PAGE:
He is too unstable to be transferred to x-ray for C-spine views. CXR unremarkable. But since you said please - here is his pelvis x-ray.
    Ahhhhh, well if it's any consolation, at least you know that on your first day you breached patient confidentiality legislation.

    (assuming that you weren't trying to fob us off with some google images xray)
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    (Original post by Philosoraptor)
    Is that a no then? :p:
    No, it's a yes. Keep up 'luv.
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    (Original post by electricjon)
    We already did that as soon as they came in - but they're still making their way in from home. A&E consultant is at home, but we don't need them. After all, we have an ICU consultant here.
    Oh well in that case.. as a first day f1, let the ICU consultant or the SpR you mentioned earlier take over in the decision making and assist them in any way they ask you.. no? :dontknow:
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    (Original post by electricjon)
    We already did that as soon as they came in - but they're still making their way in from home. A&E consultant is at home, but we don't need them. After all, we have an ICU consultant here.
    I'm assuming I'm missing something else unrelated (carry out further examination?) - but the ?pelvic# is an orthopaedic emergency right?

    All I can do is keep fluid resuscitating, taking obs and CPR/etc as necessary
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    (Original post by DJ_Black)
    Ahhhhh, well if it's any consolation, at least you know that on your first day you breached patient confidentiality legislation.

    (assuming that you weren't trying to fob us off with some google images xray)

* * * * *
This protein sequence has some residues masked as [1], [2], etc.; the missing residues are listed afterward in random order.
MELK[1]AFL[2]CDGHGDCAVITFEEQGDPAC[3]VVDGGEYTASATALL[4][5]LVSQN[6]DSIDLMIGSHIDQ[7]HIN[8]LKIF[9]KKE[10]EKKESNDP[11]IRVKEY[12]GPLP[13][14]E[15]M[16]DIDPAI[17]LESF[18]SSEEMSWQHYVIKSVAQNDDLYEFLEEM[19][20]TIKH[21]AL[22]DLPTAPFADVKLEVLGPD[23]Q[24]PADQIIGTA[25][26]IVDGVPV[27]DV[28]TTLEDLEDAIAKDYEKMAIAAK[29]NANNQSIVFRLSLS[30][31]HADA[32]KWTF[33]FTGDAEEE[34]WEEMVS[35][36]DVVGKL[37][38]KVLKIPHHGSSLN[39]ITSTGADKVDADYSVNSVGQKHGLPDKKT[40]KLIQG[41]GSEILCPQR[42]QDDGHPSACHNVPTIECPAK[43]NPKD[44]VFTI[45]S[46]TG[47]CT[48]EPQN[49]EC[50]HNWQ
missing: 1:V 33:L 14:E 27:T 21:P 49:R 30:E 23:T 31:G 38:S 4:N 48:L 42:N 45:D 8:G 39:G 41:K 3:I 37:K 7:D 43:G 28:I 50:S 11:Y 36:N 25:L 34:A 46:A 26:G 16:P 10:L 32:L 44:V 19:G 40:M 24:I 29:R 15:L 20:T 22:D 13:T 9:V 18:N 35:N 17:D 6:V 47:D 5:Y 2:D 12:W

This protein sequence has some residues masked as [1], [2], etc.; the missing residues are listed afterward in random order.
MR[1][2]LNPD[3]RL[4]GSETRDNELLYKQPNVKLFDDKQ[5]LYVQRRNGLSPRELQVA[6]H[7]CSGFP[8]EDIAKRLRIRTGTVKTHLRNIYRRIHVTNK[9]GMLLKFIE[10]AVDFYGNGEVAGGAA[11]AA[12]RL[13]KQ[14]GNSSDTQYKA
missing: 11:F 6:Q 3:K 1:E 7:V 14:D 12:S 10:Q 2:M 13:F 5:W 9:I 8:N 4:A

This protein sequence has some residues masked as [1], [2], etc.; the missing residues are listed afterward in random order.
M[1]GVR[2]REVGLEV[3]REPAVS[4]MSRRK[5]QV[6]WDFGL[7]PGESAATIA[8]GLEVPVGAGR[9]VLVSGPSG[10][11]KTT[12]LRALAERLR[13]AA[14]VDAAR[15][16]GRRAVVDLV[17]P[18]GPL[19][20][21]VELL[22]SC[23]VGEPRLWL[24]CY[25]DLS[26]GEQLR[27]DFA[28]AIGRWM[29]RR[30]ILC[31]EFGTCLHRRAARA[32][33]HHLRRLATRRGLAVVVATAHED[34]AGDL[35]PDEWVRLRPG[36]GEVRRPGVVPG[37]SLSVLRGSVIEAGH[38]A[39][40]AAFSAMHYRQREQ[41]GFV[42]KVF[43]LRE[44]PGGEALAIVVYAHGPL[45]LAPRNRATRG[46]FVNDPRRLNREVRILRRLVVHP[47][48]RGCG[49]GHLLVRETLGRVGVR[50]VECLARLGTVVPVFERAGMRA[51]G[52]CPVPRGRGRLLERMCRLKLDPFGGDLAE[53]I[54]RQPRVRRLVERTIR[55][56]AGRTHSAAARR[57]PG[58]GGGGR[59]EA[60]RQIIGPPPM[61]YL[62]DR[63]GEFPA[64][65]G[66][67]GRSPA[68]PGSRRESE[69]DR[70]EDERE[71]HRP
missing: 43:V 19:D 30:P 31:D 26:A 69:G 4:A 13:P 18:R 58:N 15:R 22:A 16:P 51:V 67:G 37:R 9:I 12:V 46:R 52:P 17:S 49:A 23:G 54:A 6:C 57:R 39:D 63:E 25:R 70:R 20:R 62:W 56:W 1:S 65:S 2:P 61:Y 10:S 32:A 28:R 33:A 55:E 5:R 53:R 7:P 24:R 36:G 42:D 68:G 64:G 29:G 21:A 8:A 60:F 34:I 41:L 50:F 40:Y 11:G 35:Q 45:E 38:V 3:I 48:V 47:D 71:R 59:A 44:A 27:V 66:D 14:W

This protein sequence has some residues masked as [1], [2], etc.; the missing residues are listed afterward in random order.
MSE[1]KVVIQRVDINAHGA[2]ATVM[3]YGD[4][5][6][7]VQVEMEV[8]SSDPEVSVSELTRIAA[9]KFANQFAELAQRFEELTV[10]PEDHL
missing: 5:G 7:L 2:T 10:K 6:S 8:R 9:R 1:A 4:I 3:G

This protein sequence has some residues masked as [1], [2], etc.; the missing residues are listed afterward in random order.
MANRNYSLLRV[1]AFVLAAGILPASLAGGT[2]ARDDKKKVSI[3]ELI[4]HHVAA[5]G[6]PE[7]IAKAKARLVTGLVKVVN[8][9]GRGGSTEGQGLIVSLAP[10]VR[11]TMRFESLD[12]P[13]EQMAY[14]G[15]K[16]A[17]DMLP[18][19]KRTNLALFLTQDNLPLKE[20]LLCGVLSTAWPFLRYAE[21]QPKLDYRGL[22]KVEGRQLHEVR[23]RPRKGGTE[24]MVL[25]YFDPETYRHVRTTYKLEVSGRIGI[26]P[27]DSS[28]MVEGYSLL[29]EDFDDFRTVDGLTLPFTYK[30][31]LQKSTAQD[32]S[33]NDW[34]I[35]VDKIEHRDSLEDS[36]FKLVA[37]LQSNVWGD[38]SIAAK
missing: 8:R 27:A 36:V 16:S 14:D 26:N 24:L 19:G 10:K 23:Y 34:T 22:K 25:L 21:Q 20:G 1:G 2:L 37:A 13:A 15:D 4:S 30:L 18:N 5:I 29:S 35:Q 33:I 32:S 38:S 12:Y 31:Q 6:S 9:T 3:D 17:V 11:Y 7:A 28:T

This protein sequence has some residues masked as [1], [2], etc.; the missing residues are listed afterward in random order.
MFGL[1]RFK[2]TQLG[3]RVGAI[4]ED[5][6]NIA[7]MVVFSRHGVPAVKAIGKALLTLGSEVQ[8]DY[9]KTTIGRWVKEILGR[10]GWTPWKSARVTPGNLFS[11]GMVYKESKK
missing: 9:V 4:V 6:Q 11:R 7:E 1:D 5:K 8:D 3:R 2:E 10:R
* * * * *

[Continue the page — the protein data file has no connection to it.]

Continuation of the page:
There is no patient identifiable information on the x-ray, or in the case study. So no, I didn't know that, and so it doesn't console me. And no, that really is the patient's x-ray, taken around 3 hours ago.
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    Alternatively run away and cry in the staff room...
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    (Original post by Philosoraptor)
    I'm assuming I'm missing something else unrelated (carry out further examination?) - but the ?pelvic# is an orthopaedic emergency right?

    All I can do is keep fluid resuscitating, taking obs and CPR/etc as necessary
    You're absolutely right and that would be appropriate. But we've already put over 6 litres of blood into him, and he's only getting worse.
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    (Original post by Philosoraptor)
    Alternatively run away and cry in the staff room...
    This would be more appropriate.
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    (Original post by electricjon)
    he is too unstable to be transferred to x-ray for c-spine views. Cxr unremarkable. But since you said please - here is his pelvis x-ray.
    how can u post a patients pelvis x-ray on a student forum .... That is confidential to the patient ??! Why ask such a question on a forum anyway you should ask your senior ...(registrar) ....?!
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    (Original post by electricjon)
    There is no patient identifiable information on the x-ray, or in the case study. So no, I didn't know that, and so it doesn't console me. And no, that really is the patient's x-ray, taken around 3 hours ago.
    Wow - Critically deconstruct a non serious comment, to remove all and any humour from the situation.
    Way to kill a joke.